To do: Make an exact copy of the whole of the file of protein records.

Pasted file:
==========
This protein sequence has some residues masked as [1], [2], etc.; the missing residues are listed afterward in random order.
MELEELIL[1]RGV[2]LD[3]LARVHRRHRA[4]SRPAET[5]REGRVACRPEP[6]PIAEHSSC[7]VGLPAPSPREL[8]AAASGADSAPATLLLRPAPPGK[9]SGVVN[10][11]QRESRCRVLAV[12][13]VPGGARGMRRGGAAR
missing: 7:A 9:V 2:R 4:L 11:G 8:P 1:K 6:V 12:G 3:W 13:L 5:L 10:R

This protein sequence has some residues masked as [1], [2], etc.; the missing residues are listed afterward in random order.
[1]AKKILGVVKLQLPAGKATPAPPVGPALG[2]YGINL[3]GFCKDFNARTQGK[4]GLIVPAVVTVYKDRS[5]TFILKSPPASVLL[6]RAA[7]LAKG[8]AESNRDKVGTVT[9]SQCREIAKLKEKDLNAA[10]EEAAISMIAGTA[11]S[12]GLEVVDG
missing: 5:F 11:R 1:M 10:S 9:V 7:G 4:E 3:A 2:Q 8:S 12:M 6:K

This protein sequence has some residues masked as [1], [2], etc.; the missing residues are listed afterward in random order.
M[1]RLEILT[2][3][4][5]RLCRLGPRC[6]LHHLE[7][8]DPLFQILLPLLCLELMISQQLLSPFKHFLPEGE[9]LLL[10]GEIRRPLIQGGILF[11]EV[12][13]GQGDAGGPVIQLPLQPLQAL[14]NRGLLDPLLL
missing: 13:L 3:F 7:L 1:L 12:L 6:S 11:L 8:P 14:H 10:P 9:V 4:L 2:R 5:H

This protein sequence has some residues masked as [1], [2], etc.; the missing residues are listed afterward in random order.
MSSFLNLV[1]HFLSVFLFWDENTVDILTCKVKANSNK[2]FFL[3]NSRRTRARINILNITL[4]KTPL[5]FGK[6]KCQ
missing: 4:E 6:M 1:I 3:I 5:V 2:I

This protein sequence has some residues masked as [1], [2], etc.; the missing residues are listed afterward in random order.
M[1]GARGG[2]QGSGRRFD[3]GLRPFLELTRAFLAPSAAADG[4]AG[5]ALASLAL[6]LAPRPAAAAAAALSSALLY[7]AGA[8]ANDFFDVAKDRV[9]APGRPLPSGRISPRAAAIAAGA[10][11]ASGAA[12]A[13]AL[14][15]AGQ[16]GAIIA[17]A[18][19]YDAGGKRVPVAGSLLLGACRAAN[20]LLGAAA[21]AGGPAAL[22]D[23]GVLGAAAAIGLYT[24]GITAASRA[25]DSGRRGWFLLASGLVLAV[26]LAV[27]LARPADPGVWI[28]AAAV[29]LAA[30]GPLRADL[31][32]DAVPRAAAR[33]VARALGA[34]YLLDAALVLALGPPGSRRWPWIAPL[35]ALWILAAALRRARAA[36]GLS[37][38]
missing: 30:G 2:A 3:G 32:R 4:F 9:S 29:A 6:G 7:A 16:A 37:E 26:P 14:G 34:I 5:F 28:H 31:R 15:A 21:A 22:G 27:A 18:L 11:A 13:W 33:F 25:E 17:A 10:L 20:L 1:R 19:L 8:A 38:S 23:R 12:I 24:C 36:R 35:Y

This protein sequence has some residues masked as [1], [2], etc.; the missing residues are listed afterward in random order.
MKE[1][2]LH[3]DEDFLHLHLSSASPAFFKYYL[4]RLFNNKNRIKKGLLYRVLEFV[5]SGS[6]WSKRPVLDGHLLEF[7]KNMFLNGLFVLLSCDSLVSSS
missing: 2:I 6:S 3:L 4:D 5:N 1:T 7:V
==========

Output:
This protein sequence has some residues masked as [1], [2], etc.; the missing residues are listed afterward in random order.
MELEELIL[1]RGV[2]LD[3]LARVHRRHRA[4]SRPAET[5]REGRVACRPEP[6]PIAEHSSC[7]VGLPAPSPREL[8]AAASGADSAPATLLLRPAPPGK[9]SGVVN[10][11]QRESRCRVLAV[12][13]VPGGARGMRRGGAAR
missing: 7:A 9:V 2:R 4:L 11:G 8:P 1:K 6:V 12:G 3:W 13:L 5:L 10:R

This protein sequence has some residues masked as [1], [2], etc.; the missing residues are listed afterward in random order.
[1]AKKILGVVKLQLPAGKATPAPPVGPALG[2]YGINL[3]GFCKDFNARTQGK[4]GLIVPAVVTVYKDRS[5]TFILKSPPASVLL[6]RAA[7]LAKG[8]AESNRDKVGTVT[9]SQCREIAKLKEKDLNAA[10]EEAAISMIAGTA[11]S[12]GLEVVDG
missing: 5:F 11:R 1:M 10:S 9:V 7:G 4:E 3:A 2:Q 8:S 12:M 6:K

This protein sequence has some residues masked as [1], [2], etc.; the missing residues are listed afterward in random order.
M[1]RLEILT[2][3][4][5]RLCRLGPRC[6]LHHLE[7][8]DPLFQILLPLLCLELMISQQLLSPFKHFLPEGE[9]LLL[10]GEIRRPLIQGGILF[11]EV[12][13]GQGDAGGPVIQLPLQPLQAL[14]NRGLLDPLLL
missing: 13:L 3:F 7:L 1:L 12:L 6:S 11:L 8:P 14:H 10:P 9:V 4:L 2:R 5:H

This protein sequence has some residues masked as [1], [2], etc.; the missing residues are listed afterward in random order.
MSSFLNLV[1]HFLSVFLFWDENTVDILTCKVKANSNK[2]FFL[3]NSRRTRARINILNITL[4]KTPL[5]FGK[6]KCQ
missing: 4:E 6:M 1:I 3:I 5:V 2:I

This protein sequence has some residues masked as [1], [2], etc.; the missing residues are listed afterward in random order.
M[1]GARGG[2]QGSGRRFD[3]GLRPFLELTRAFLAPSAAADG[4]AG[5]ALASLAL[6]LAPRPAAAAAAALSSALLY[7]AGA[8]ANDFFDVAKDRV[9]APGRPLPSGRISPRAAAIAAGA[10][11]ASGAA[12]A[13]AL[14][15]AGQ[16]GAIIA[17]A[18][19]YDAGGKRVPVAGSLLLGACRAAN[20]LLGAAA[21]AGGPAAL[22]D[23]GVLGAAAAIGLYT[24]GITAASRA[25]DSGRRGWFLLASGLVLAV[26]LAV[27]LARPADPGVWI[28]AAAV[29]LAA[30]GPLRADL[31][32]DAVPRAAAR[33]VARALGA[34]YLLDAALVLALGPPGSRRWPWIAPL[35]ALWILAAALRRARAA[36]GLS[37][38]
missing: 30:G 2:A 3:G 32:R 4:F 9:S 29:A 6:G 7:A 16:A 37:E 26:P 14:G 34:I 5:F 28:H 31:R 15:A 21:A 22:G 27:A 18:L 11:A 13:W 33:F 25:E 17:A 10:L 20:L 1:R 19:L 8:A 38:S 23:R 12:I 24:C 36:R 35:Y

This protein sequence has some residues masked as [1], [2], etc.; the missing residues are listed afterward in random order.
MKE[1][2]LH[3]DEDFLHLHLSSASPAFFKYYL[4]RLFNNKNRIKKGLLYRVLEFV[5]SGS[6]WSKRPVLDGHLLEF[7]KNMFLNGLFVLLSCDSLVSSS
missing: 2:I 6:S 3:L 4:D 5:N 1:T 7:V